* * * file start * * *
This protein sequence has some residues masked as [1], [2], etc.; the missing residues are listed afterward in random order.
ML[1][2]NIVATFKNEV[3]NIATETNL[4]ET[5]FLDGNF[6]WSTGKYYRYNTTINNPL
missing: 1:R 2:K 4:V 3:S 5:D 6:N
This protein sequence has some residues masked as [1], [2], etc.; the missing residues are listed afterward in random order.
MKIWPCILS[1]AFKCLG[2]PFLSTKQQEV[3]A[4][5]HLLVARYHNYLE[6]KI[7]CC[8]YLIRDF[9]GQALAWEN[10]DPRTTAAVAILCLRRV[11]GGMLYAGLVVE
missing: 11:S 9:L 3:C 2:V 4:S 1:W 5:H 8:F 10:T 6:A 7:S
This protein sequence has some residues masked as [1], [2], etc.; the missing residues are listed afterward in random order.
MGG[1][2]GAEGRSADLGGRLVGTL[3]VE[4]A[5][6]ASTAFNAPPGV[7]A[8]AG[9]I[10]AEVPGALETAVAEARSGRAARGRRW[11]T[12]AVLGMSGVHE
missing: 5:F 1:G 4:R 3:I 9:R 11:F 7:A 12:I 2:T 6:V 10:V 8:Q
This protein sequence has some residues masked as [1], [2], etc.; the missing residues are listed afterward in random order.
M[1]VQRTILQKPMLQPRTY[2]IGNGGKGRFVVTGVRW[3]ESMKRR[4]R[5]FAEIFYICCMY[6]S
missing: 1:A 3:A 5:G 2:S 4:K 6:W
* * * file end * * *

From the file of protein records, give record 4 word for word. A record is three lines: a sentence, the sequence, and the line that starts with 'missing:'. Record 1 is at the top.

This protein sequence has some residues masked as [1], [2], etc.; the missing residues are listed afterward in random order.
M[1]VQRTILQKPMLQPRTY[2]IGNGGKGRFVVTGVRW[3]ESMKRR[4]R[5]FAEIFYICCMY[6]S
missing: 1:A 3:A 5:G 2:S 4:K 6:W